After weeks of apparent flip-flopping, yesterday, Aramis Ramirez did his best to put out the definitive statement on his desire to remain with the Chicago Cubs through the trade deadline and into 2012.

Problem is, the statement didn’t really sound much different than the confusing will-he-won’t-he remarks he made on Thursday.

“I think I was misunderstood yesterday,” Ramirez said. “I haven’t read the paper, but a couple of people have told me that the way it came out was like I want to leave, like I was ready to so somewhere else, and that’s not the case. All I want to say is, what I tried to say yesterday was, I talked to Jim a couple weeks ago, and we were on the same page. If he wants me here, then I want to stay here.

“I know I’m not out there; they’re not shopping me around. My whole point is I’m not on the market, as far as I know.”



But when asked flat out, if the Cubs came to him with a trade, would he veto the deal, Ramirez once again suggested he might accept a trade.

“That has to happen first. After that happens, I’ll see what’s going on.”

As for Cubs’ GM Jim Hendry, he was a little more pointed. But, even his comments suggest there’s more than meets the eye going on behind the scenes.

[Ramirez] has always expressed to me this is where he’d rather be, and his preference is to stay, and that’s really all there is to it,” Hendry said. “He won’t be traded by 3 o’clock on Sunday, and that’s his right. And that being said, he knows there’s no guarantee he’ll be back next year. And there’s no guarantee that he won’t be.”



Doesn’t that strike you as an odd way to say “we’re definitely not trading Aramis Ramirez this year”? Why say “he won’t be traded by 3 o’clock on Sunday” unless the possibility of an August trade, at a minimum, is being left open? Why say “he knows there’s no guarantee he’ll be back next year” unless you’re nudging him to accept a trade?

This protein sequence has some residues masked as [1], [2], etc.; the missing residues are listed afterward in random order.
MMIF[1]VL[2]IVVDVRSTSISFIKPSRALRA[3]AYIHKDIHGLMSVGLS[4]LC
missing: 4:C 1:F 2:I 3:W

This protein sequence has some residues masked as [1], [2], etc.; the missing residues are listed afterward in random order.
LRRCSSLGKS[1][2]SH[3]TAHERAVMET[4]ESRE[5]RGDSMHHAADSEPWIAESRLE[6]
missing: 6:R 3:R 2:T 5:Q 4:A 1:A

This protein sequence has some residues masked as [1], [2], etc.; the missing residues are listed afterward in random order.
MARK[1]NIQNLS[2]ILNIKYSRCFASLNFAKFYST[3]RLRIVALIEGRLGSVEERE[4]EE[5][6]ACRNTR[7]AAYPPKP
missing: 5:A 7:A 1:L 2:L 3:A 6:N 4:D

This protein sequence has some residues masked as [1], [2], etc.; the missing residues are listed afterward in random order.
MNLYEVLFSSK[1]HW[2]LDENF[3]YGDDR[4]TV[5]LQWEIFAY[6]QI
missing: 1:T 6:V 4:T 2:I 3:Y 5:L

To me, Ramirez’s statements – all taken together – sound like someone who genuinely would prefer to stay in Chicago long-term, but who realizes that may not be possible (in part because his GM may not be back next year, and may not have the authority to commit to Ramirez beyond this year – more on this below). So, Ramirez wants to make clear that he’s not looking to leave. But, if the Cubs were actively pushing him out the door or looking to do a total rebuild next year, he would consider specific trades that they might bring to his attention.

Hendry’s statements sound like those of a guy who would like to make some moves – perhaps including pushing Ramirez out the door – but, for reasons unknown, cannot.



So, the question is: why aren’t the Cubs pushing Ramirez out the door?

I’m not entirely sure, but I have my guesses.

Primarily, I’d point to the parenthetical in the earlier paragraph. Imagine for a moment that everyone in the Cubs’ organization knows and accepts that Jim Hendry’s tenure with the Cubs will end after the season. Likewise, imagine that his replacement necessarily hasn’t been chosen yet, and Tom Ricketts wants that person (or persons, if the structure changes) to build the team his way – which may or may not include Aramis Ramirez.

By trading Ramirez, the Cubs close off the possibility of Ramirez manning third in 2012 for the Cubs, something which the new man in charge could deem necessary after he evaluates the Cubs’ prospects, trade possibilities, and free agency. Ramirez is in a unique situation being an older guy with an expensive club option for 2012, on a team that doesn’t quite know what direction it wants to take over the next couple years. It may not be as simple as Ricketts issuing an edict that Ramirez is to be forced out.

This theory certainly comports with Ramirez’s seemingly changing stance (it seems ever-changing because he’s not sure where he or Hendry stand) and Hendry’s bizarre way of saying Ramirez won’t be traded.

Add to all of that Ramirez’s genuine desire to remain with the Cubs, his no-trade rights, and the current front office’s affection for him, and you’ve got yourself a recipe for a guy staying put when the wise thing to do for everyone would be to make a trade. Call it another form of Cubby Luck.

Were I a betting man, I’d say I’m pretty close, and I’d take all comers.


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